Annual family price tag for health care is $11,400: Study 0
(QMI Agency, file)
OTTAWA - The average Canadian family of four shelled out more than $11,400 last year in taxes to cover the cost of public health care, according to a new report by the Fraser Institute.
"The way we pay for health care disguises exactly how much public health care insurance costs in Canada," said Nadeem Esmail a senior fellow with the right-leaning think-tank who co-authored the report.
"We talk in numbers that are difficult to digest. It's really hard for Canadians to grasp what these numbers mean to them on a personal level."
Esmail hopes by highlighting the per-family price tag in the report published Thursday, he'll spur them to demand a more effective and efficient system.
He also raised concerns about the rapidly increasing cost of public health insurance, noting that over the past decade the average Canadian family saw the cost of health care increase more than twice as much as the cost of shelter did during the same time period, some four times as much as food costs rose and more than five times as much as clothing - and the system ranked among the most costly in the developed world.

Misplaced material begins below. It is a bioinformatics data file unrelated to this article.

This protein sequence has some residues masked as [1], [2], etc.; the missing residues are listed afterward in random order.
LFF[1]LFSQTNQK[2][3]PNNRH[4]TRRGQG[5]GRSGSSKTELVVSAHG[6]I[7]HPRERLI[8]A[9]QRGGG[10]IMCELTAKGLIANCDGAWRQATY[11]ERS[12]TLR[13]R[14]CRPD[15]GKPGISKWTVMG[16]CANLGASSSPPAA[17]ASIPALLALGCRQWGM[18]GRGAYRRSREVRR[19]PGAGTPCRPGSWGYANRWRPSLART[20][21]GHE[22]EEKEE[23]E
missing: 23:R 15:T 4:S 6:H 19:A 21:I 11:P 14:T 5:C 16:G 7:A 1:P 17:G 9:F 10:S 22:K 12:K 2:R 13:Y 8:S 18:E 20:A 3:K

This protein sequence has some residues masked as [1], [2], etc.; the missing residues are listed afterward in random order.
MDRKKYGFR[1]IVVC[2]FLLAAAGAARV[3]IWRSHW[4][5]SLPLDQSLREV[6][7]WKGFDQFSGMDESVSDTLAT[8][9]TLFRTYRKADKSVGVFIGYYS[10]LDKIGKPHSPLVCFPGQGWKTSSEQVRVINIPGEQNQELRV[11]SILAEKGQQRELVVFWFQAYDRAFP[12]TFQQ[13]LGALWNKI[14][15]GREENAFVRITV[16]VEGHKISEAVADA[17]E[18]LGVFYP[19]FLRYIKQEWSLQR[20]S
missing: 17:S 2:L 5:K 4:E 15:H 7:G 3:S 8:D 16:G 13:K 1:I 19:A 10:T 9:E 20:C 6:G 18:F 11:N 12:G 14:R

Esmail said public health care is something Canadians are willing to drop money on, but noted: "We either now have to deal with the health care spending growth issue by reforming health care appropriately and making more efficient use of health-care dollars, or we need to accept we're going to continue giving up other public services as health care crowds them out."
Still, while Canadians may feel some sticker shock at the Fraser Institute's numbers, countries such as Norway and Switzerland do spend more per capita and in terms of percentage of GDP on health. And the United States far outstrips Canada in per-capita cost and portion of GDP spending.
Avik Roy, a senior fellow with the Manhattan Institute, a New York-based policy research institute, estimated the average American family will pay around $16,000 for health insurance each year, but noted the U.S. had a complex overlap of private and public spending. He also cautioned it's important to look at quality, access and efficiency as well as the dollar figure when it comes to health care spending.
"The quality of the health care system is defined by: if you get sick, do you get treated? If you get cancer, how long do you live? Those are the kind of things that tell you whether the health-care system is functioning," he said, noting both Canada and the U.S. tend to do well when it comes to things such as cancer survival rates.
According to figures provided by the Canadian Institute for Health Information, total spending on health care in Canada was roughly $200 billion last year. In 2010, health spending accounted for 11.4% of GDP.